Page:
Are you looking a gift horse in the mouth whenever you go to work? It’s highly possible, as we sometimes have the blinders on (to mix together horse metaphors) when it comes to employee benefits.
These are usually the chintzy stiff that we blocked out on noticeboards, the mass send-out emails about staff discounts, and the vouchers available from the company secretary, and so on. We often don’t take it seriously because what matters most is the money in our paychecks: how much we’re currently getting and how long before we’re going to get more.
But for many of us in these days of austerity and recession, it may start becoming a lot longer than usual before we get more. And this means it may be time to reevaluate some of those discount schemes. Employers aren’t foolish – well, not always – and offer these incentives as sweeteners often cost neutral to themselves.
They become a more alluring tool for employers exactly when they can’t give as many cash advances or bonuses. So it’s highly likely that the better the benefits on offer, the less likely you are to be getting a pay raise soon. Such employee benefits tend to fall into different categories such as wellness benefits or travel benefits. Some such as the childcare vouchers scheme administered in the UK gives savings of up to 1,000 per year and are unequivocally worth taking advantage of by the UK’s working parents.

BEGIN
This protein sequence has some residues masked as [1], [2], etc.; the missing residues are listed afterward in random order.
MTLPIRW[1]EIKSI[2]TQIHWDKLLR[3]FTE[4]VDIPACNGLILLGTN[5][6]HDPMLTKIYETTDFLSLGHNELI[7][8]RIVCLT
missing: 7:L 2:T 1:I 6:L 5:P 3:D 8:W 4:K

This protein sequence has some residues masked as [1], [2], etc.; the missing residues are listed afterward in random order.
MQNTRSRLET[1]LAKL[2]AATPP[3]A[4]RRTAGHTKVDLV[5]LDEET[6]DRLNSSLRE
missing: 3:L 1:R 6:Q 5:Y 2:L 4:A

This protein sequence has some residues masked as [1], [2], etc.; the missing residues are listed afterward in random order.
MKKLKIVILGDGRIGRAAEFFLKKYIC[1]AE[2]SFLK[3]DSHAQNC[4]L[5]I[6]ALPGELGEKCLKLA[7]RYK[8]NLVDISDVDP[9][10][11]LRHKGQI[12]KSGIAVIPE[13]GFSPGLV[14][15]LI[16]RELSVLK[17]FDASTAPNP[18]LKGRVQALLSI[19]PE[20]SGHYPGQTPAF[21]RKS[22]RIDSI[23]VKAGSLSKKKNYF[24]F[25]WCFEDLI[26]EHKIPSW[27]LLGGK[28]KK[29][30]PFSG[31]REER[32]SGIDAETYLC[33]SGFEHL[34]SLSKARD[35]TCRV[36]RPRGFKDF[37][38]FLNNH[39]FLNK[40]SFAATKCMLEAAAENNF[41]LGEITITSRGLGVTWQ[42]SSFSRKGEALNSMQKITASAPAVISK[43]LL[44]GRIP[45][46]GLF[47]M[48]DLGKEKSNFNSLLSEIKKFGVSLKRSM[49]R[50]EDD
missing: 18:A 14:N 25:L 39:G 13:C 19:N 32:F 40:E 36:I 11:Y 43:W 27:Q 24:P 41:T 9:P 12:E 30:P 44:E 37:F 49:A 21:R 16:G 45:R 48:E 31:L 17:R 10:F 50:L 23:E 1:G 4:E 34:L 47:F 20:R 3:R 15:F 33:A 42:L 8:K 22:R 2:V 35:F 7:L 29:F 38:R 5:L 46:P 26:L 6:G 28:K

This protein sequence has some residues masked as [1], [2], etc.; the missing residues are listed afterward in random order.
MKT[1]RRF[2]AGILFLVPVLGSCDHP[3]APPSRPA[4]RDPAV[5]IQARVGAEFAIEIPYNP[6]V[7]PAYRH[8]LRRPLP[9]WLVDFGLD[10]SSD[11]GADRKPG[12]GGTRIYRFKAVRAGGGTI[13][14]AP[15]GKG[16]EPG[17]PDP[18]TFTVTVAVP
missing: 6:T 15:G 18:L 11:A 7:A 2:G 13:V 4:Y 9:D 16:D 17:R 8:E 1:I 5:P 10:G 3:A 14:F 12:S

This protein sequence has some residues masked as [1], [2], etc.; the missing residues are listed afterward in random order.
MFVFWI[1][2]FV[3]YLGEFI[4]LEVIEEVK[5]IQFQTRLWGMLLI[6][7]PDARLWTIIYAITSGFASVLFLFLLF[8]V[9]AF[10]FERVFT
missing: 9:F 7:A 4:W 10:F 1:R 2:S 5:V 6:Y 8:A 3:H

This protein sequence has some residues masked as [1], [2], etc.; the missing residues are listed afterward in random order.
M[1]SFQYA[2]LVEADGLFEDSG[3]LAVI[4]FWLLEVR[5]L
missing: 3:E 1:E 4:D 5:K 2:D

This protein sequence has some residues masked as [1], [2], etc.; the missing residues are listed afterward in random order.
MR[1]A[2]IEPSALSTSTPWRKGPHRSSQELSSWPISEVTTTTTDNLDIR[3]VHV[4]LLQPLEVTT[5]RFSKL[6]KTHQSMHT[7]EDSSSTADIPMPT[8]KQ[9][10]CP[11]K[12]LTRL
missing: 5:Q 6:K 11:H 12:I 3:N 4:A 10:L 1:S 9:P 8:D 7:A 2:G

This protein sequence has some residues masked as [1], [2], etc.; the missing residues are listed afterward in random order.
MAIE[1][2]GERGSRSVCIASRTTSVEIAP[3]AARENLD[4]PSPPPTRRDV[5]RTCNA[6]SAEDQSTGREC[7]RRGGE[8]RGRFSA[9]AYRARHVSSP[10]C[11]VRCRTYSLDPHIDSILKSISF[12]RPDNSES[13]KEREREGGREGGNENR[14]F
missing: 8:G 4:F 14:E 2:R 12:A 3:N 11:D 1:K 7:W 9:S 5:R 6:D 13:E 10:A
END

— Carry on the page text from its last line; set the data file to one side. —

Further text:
And such salary sacrifice schemes tend to be the best earners, whereby pre-tax deductions are made from the salary to receive something of greater value than the cash you would have received post tax. If it’s something you need or do regularly such as a car parking season ticket, then it’s no brainier, take the savings.
A cleverly thought out raft of benefits from an employer will help you make savings all the way down the line, from the fuel in your tank, to parking the car at work, to someone taking care of the kids, to working out at the gym after work and so on.
If you work somewhere where there is a lamentable lack of any perks from the employer, then it may be time to have a ‘word’ with said employer.
As mentioned, there are companies who offer these to employers often at no-cost so there’s no excuse really for any employer not to provide them, unless they’re intent on making like Ebenezer Scrooge all through the year.
Yes, employee benefits aren’t the sexiest, and they don’t come close to a nice fat pay raise, but there’s rarely ever a case for passing up a free lunch, so it may just be time to reassess exactly what’s on offer at your place of work.